By Robin Trimingham
You have heard it time and again: save, save, save for retirement.
But what about all the other aspects of your life?
The fact is, planning for your day-to-day life in retirement requires a lot more thought than most people think.
Oddly enough, the more career-focused you have been during your working years, the more likely it is that you will benefit from making a plan to navigate the transition from the corporate world to the world beyond work when you finally do retire.
According to a study conducted by the Ontario Securities Commission in Canada, the primary challenges people experience in moving from the intention to create a retirement plan, to actually having a plan, are that “it’s easy to put off, it’s easy to get overwhelmed and drop out, and it’s hard for me to get the right advice”.
If you are a busy person and not necessarily looking forward to being retired, it can be very tempting to avoid thinking about the future, telling yourself that you will have lots of time to figure things out when you do retire.
The problem is retirement is not a one-time event. It is an “evolutionary process” and the more you try to avoid thinking about it, the more likely you are to feel disoriented and dissatisfied when you do retire.
The good news is it doesn’t have to be this way.
Many people in the corporate world will be quite familiar with using SMART goals to plan business projects, so why not create SMART goals for each aspect of the first year of your retirement?
For those who are not familiar with this term, a SMART goal is one that is: specific, measurable, achievable, realistic and timely.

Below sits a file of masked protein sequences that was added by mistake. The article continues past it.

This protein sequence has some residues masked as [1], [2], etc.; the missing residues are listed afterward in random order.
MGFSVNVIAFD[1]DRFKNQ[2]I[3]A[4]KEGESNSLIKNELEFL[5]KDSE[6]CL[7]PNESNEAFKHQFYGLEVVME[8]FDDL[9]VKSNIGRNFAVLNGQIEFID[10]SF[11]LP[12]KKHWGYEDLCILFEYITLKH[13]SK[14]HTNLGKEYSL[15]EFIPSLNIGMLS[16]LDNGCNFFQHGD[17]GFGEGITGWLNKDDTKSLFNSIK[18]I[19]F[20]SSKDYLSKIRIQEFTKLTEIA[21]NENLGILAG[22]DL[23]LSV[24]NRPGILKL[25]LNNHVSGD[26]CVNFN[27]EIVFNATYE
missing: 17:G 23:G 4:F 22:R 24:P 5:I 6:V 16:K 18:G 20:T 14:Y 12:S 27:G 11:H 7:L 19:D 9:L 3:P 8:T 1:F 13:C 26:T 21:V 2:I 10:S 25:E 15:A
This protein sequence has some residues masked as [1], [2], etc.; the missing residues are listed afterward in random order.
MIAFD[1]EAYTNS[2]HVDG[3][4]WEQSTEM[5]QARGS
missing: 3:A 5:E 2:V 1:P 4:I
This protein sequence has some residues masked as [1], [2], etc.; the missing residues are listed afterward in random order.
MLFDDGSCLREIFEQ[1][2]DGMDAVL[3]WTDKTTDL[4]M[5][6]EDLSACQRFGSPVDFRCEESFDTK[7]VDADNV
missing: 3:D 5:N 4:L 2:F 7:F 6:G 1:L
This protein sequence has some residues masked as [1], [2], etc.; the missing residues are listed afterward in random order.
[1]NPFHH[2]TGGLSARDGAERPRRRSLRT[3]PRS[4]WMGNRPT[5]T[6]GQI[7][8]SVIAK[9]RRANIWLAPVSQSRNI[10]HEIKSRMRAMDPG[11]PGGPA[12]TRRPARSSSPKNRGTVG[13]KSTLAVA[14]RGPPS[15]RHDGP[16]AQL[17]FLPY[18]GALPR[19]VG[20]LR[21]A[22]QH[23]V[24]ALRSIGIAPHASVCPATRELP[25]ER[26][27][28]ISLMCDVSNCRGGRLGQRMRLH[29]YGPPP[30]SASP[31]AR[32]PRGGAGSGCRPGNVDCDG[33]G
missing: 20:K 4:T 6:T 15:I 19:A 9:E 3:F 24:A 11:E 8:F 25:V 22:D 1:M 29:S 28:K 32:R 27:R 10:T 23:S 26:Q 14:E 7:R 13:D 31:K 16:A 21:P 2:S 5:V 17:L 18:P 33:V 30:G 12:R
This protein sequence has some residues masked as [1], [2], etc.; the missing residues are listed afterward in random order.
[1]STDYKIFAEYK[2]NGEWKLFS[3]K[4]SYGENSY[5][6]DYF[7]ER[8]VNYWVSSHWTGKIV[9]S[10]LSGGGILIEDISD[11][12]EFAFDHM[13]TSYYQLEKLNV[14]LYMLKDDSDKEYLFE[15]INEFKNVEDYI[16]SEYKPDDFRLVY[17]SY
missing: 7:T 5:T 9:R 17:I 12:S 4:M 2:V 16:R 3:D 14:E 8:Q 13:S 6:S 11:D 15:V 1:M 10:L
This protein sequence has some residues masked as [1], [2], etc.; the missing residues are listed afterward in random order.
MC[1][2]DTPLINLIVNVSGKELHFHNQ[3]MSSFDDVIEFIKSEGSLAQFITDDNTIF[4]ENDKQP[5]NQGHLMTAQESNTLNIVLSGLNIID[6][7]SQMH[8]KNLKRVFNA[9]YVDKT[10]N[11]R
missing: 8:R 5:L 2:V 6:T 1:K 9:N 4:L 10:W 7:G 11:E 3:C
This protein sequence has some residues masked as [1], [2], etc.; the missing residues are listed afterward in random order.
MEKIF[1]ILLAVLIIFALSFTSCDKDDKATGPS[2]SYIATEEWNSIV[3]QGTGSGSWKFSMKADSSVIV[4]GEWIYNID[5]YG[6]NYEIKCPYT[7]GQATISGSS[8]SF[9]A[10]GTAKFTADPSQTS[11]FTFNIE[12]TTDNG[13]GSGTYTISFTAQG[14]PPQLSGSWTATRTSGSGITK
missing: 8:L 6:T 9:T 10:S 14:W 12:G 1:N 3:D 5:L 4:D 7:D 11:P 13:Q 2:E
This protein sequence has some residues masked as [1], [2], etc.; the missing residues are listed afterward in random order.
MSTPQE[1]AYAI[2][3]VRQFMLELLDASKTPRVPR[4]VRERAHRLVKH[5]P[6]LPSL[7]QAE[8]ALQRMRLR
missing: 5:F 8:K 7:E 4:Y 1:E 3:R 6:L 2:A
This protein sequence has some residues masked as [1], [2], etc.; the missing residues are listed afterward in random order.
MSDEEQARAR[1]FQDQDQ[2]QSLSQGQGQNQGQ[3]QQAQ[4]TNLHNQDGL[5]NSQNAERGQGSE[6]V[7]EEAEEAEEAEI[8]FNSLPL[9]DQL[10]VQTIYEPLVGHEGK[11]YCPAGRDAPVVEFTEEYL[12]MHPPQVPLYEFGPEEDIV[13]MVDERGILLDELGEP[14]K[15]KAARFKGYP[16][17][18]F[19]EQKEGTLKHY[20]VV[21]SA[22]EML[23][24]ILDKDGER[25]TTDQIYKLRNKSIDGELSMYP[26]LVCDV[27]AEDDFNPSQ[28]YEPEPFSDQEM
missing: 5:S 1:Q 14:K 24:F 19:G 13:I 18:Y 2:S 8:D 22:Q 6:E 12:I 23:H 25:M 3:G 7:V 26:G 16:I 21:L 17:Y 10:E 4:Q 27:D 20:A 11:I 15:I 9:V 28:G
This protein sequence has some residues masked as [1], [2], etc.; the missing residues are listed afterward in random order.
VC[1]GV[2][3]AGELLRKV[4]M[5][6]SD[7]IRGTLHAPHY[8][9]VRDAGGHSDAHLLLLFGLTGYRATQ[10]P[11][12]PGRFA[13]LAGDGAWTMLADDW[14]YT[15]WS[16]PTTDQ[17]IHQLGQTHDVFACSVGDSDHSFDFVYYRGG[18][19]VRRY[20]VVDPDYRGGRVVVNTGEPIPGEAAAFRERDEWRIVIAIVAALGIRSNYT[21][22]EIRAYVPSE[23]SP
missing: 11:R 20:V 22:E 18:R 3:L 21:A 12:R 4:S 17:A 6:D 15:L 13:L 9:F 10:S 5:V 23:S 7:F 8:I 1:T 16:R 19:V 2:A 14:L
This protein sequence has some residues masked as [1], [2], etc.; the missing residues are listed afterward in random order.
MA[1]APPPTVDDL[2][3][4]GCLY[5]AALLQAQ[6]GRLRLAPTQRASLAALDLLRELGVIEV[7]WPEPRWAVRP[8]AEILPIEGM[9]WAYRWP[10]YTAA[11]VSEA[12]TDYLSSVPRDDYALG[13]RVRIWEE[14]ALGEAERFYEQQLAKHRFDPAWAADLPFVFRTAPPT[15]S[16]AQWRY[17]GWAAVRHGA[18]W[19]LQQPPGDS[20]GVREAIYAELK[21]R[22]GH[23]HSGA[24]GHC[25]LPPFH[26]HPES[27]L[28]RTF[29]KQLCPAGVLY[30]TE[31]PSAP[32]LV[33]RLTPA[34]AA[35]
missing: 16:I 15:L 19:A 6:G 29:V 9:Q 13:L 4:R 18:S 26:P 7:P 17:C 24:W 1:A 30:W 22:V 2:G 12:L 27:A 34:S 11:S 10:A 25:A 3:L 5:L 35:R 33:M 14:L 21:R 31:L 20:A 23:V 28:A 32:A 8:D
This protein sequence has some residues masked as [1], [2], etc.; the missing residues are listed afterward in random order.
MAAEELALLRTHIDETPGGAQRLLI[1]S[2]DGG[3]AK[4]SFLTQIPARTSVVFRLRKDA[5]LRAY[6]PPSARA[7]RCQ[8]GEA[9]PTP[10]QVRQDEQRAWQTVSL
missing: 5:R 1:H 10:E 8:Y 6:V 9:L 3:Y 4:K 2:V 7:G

You can set up some simple life transition goals by applying each of these five principles as you work out answers to the following questions (and any others that are applicable to your life circumstances):
• When do I want to retire?
• Where will I live?
• What will I do each day?
• What new thing will I learn?
• How will I give back?
As you tackle each of the questions, consider your current level of awareness of the situation: what things do you know and what things will you need to find out or verify?
Then ask yourself what it is that you want (include the desires of your spouse or life partner as appropriate).
Next, consider your actual ability to achieve what you want. Will you need to do any research or acquire any form of training to make this happen?
If you want to buy a sailboat, for example, sailing lessons or a course on navigation might be in order.
Then find a way to objectively assess your ability to carry out your plan.
It might be nice to dream of travelling around the world when you retire, but you will be challenged to make this happen if you don’t have any surplus income in your retirement budget.
Finally, when in doubt, as they say, refer to step one: retirement is not a onetime event. Get into the habit of assessing and revising your goals as your life progresses.